I dove into autolayout and found it rather confusing. It appears to me to be written in the land of academia instead of the land of real world programming. One layout to rule them all no matter how you have to force things into it. Very verbose in one code only format and very terse in the other. If you do it in Interface Builder then you just have to know how to do things. Click here, Ctrl + Click here, set up constraints, delete them, set them up again, have them conflict, pull hair. Always something wrong and it get really bad when you have a complex layout. For a company that prides itself in UI and UX I must say IB is not a good reflection of that goal.

After fighting it and working with other iOS devs over chat I found Masonry and switched to that. Yes, it is code and not WYSIWYG but I could create complex layouts and have them work. I could do different layouts for iPad and iPhone and follow them logically. I still have storyboard layouts but most of them were empty as the code created the real layout. I was just using them for segues and to see program flow. That was until yesterday.

There I was back in Interface Builder. I just wanted a UITableView to move down one level, to have another UIView as its parent. IB fought me tooth and nail. I could and a UIView to the list but it would not show up under the UIViewController no matter how I dragged and dropped and clicked. I then said screw it and deleted that entire view controller and created a new one where I could re-add the UITableView but then all my segue links broke and all the IBOutlets into the code broke and I would have to do it again for the iPad storyboard and all the work went on and on. Plus Xcode crashed more than once while I was in it doing simple things.

Storyboards end up sucking pretty quickly. There is not enough screen room to see your iPad layouts. You get to see one scene at a time. Sure you can zoom out but the minute you edit something it zooms back in. Just opening a storyboard seems to trigger Xcode into thinking there was a change. If you look in the XML you will see it changed x = 4.0 to x = 3.999999999 or something just as stupid. Everything I did I had to do twice, once for iPhone and once for iPad. The IDE does not tell you if you forget to wire up a UIView to an IBOutlet. Objective C does not care if you send messages to a nil object. Moving a UIView can screw up the whole layout quickly. You can't see all the constraints in one place, you have to look in each level of the layout to see them and they are terse and unrelated to each other. When you try to Ctrl+Drag a UIView into the code you hardly can see anything else on screen.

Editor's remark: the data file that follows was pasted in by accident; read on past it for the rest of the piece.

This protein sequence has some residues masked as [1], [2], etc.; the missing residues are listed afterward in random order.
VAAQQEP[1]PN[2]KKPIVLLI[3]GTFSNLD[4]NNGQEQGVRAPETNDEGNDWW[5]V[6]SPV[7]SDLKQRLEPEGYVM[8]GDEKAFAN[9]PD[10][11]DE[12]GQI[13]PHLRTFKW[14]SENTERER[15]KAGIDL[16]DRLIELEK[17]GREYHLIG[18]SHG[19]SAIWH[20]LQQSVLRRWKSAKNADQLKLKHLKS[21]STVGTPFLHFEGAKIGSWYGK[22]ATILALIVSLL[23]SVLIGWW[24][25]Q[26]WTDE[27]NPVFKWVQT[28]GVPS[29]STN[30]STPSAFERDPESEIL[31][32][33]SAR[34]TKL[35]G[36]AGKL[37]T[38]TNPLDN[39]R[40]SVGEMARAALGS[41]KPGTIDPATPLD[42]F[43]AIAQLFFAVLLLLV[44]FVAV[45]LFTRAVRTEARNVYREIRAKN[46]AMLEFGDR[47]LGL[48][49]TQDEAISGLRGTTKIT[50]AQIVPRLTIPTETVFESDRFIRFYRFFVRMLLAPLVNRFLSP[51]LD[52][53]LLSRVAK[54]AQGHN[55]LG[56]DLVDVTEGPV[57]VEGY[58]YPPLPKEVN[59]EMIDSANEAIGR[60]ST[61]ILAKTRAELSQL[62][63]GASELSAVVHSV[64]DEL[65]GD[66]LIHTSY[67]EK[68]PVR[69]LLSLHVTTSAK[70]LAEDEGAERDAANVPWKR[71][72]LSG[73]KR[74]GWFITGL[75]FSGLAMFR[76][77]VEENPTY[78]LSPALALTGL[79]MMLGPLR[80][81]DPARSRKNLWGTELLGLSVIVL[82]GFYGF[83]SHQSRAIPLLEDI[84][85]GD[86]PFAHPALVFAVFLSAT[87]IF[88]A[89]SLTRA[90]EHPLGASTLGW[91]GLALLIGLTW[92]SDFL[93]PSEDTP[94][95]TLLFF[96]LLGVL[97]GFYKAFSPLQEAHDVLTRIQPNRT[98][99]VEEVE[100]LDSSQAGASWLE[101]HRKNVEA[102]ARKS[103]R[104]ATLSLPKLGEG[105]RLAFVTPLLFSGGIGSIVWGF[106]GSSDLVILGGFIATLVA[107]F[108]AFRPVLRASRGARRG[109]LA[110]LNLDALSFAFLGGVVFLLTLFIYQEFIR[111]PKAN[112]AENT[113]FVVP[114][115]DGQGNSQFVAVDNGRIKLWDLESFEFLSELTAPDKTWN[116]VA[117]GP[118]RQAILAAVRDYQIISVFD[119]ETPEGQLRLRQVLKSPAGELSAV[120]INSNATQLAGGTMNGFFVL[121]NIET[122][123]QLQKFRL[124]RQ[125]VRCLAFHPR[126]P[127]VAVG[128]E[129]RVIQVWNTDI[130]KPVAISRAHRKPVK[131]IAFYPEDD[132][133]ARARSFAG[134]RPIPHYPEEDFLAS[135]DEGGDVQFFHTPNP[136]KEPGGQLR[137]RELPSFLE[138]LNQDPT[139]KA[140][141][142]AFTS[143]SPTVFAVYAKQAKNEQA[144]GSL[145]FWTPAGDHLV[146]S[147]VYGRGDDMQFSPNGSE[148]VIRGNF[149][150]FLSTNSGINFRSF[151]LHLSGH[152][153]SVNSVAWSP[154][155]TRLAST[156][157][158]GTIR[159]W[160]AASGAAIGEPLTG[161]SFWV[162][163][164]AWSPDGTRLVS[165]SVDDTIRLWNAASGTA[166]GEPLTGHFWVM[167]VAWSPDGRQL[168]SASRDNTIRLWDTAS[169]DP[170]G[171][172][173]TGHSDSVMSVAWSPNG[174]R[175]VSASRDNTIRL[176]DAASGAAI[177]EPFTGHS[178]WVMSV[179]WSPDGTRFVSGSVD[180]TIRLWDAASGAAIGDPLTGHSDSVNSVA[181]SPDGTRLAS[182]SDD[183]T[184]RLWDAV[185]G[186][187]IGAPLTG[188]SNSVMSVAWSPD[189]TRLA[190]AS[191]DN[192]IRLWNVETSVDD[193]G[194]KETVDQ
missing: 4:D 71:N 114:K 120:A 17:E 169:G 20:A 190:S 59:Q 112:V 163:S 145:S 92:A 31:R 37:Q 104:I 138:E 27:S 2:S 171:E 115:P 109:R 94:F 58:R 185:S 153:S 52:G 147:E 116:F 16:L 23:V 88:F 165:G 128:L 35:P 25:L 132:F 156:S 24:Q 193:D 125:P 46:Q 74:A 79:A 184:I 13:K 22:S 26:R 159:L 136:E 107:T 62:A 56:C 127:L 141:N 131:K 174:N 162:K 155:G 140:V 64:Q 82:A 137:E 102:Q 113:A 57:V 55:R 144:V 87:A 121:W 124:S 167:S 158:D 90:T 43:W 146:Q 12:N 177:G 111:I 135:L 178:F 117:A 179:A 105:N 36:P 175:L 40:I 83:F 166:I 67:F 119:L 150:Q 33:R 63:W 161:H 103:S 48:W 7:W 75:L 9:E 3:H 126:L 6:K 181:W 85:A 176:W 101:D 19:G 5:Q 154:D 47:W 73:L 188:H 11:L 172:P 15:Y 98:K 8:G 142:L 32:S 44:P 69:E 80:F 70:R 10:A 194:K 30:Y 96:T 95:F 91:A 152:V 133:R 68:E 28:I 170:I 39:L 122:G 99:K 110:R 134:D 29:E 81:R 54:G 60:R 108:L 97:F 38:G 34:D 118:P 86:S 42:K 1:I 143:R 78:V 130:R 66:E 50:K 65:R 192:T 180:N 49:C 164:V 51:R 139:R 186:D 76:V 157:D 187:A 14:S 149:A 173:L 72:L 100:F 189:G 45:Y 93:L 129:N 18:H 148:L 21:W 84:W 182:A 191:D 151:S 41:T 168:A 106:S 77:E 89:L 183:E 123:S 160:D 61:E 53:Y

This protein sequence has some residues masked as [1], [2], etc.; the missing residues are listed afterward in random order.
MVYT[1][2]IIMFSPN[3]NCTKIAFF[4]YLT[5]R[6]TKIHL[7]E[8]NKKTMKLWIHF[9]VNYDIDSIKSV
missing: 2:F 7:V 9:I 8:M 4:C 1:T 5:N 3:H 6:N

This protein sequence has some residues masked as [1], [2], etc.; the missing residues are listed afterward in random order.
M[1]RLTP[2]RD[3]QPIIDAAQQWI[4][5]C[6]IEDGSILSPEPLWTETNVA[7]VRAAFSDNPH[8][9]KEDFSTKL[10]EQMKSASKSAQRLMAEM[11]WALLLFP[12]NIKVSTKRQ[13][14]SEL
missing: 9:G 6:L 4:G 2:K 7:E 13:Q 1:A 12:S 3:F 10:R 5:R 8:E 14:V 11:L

I gave up. IB was fighting me not helping me. I converted all the code to Masonry and I was able to control that layout exactly. I had to move all the segue processing in code as well. It took me all day to get my code back to where it was before but now I am in control of all of it.

I don't have to do things twice. iPad and iPhone both work from one code base. I may have some if statements in code to tweak layout for iPad but I don't have to double layout it out in a crappy UI editor called IB and I don't have to double connect every UIView to a IBOutlet.

I can move a control around in my layout by changing a few lines of code instead clicking a bunch of times in IB and having it get pissed and redo other constraints.

I can name my controls so when I do get log messages about my layout being screwy I know exactly which UILabel it is mad about instead of guessing.

Another issue that bit me, I fixed, that bit me again and I fixed the right way arose. I needed a second line for the title area on iPhone. iPad has enough horizontal space to not need this. I was using the navigation prompt property which adds a second line of text to the title area. On Android I could use title / subtitle to do same thing but on Android this requires no extra vertical space.

How did this bite me twice? A number of months ago I wanted to add a UILabel above my UITableView but I could not due to same issues that I just covered, I could not get the UITableView hosted by another UIView. Thus I used the prompt property. It worked OK. After the conversion away from storyboards everything in this UIViewController aligned just fine the first time I displayed it but when I tapped a table row and moved to the detail screen then back to the table screen setting the prompt caused the navigation area to grow and it covered up part of my table. Rotating to landscape and back would fix it. I tried all sorts of relayout, needs display, calculation of offsets etc. and could not get it to work. Why autolayout would not stay in sync is beyond me but I got sick of fighting that.

Then I remembered what I originally wanted to do - put a UILabel above the UITableView on iPhone only. Now I am in control as I am using Masonry. Put the UILabel in place and changed all code references from prompt = to promptLabel.text = and I have a working layout the way I originally wanted.